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ART & TECH BLOG 4



Q: How does the Launch Cycle compare with the Standford d.School Design Thinking model and/or the Watson model? 


The Launch Cycle and the Design Thinking model, while both being structured frameworks for problem-solving and innovation, do exhibit differences in their stages and areas of focus.

The Launch Cycle is a seven-stage process: Look, Listen, and Learn; Ask Tons of Questions; Understand the Process or Problem; Navigate Ideas; Create a Prototype; Highlight and Fix; and Launch to an Audience.


In the 'Look, Listen, and Learn' phase, students are expected to observe and absorb information about the problem or process with a sense of awareness. This might involve developing empathy for an audience or gaining a deep understanding of a problem that needs solving.

The next stage, 'Ask Tons of Questions', encourages pupils to fuel their curiosity by asking as many questions as possible about the problem or process. This leads into the 'Understand the Process or Problem' phase, where students engage in comprehensive research to understand the issue at hand better.


In the 'Navigate Ideas' stage, students use their accumulated knowledge to generate potential solutions. They brainstorm, combine, and analyze ideas, finally generating a concept for their creation. Following this, the 'Create a Prototype' stage involves developing a tangible or digital product, artwork, or concept based on the selected idea.


The 'Highlight and Fix' phase enables students to identify what's working in their prototype and fix the elements that aren't. Viewing the revision process as a series of iterations, where each mistake brings them closer to success, is a key aspect of this stage. Finally, in the 'Launch to an Audience' stage, students share their work with the world, presenting it to an authentic audience.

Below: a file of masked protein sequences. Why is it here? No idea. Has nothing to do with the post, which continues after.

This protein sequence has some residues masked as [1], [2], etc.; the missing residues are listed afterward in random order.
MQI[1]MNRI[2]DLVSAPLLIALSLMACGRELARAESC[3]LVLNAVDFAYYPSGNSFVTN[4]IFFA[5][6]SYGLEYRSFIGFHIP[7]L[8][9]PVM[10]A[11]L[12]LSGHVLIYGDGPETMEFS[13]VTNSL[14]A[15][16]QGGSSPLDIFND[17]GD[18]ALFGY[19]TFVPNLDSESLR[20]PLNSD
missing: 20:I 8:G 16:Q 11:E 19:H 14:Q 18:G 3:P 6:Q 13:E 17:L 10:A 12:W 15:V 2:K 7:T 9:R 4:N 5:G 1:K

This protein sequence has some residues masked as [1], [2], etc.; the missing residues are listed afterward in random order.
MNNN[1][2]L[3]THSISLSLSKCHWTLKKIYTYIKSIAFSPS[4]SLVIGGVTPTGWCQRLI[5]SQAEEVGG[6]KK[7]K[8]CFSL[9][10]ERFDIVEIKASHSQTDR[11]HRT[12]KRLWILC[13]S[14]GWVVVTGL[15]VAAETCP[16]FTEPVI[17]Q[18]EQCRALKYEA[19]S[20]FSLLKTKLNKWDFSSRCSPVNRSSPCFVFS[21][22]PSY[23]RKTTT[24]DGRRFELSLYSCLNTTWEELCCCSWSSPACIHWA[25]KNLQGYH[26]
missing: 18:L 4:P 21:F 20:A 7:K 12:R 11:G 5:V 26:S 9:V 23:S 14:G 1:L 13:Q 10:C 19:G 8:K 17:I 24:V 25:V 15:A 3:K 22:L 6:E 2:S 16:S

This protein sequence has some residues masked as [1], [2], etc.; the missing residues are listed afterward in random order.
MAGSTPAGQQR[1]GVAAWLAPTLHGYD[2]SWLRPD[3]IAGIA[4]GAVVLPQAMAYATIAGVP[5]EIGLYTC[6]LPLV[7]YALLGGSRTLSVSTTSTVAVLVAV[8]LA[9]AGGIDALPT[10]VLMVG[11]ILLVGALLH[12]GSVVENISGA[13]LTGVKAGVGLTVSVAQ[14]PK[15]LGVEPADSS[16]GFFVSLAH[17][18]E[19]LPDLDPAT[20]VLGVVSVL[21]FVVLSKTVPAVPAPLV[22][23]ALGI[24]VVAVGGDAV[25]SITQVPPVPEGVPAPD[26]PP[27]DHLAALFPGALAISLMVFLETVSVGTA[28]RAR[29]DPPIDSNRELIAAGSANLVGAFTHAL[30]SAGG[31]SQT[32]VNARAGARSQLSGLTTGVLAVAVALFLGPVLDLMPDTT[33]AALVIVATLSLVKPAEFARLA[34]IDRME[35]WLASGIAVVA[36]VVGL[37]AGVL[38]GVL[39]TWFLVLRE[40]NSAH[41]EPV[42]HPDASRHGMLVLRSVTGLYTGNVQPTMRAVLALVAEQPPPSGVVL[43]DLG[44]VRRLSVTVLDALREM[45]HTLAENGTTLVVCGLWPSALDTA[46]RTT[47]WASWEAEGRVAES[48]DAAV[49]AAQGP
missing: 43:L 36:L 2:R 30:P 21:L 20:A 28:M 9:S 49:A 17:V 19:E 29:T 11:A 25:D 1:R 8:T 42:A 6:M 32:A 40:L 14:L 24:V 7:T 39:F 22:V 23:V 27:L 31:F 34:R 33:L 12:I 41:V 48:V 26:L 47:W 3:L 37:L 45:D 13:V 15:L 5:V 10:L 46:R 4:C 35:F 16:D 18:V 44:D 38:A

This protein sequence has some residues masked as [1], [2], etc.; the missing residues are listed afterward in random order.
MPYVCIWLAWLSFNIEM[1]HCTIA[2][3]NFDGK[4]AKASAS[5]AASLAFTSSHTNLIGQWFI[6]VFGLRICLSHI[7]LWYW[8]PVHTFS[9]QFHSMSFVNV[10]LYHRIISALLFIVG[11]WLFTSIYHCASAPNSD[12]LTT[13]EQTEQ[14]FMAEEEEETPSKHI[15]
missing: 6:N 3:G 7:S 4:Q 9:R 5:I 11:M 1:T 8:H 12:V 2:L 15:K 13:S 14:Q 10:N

On the other hand, the Design Thinking model is a five-stage process: Empathize, Define, Ideate, Prototype, and Test.


The 'Empathize' stage requires designers to fully understand the experience of the user for whom they're designing. This is achieved through observation, interaction, and immersing oneself in the user's experiences. The next stage, 'Define', involves processing and synthesizing the findings from the empathy work to form a user-centric viewpoint that the design will address.

The 'Ideate' phase encourages designers to explore a wide variety of possible solutions by generating a large quantity of diverse possible solutions. This allows them to step beyond the obvious and explore a wide range of ideas. After this, the 'Prototype' stage involves transforming ideas into a physical form, allowing designers to interact with them, learn from them, and develop more empathy.


Finally, the 'Test' stage involves trying out high-resolution products, using observations and feedback to refine prototypes, learn more about the user, and refine the original point of view.

In comparing the two, both processes involve understanding the problem or process, generating ideas, creating a prototype, and refining the product. However, the Launch Cycle has a specific stage dedicated to launching the product to an audience, which is not explicitly present in the Design Thinking model. Moreover, the Design Thinking model places a stronger emphasis on developing empathy towards the user's experience, which is less explicit in the Launch Cycle.

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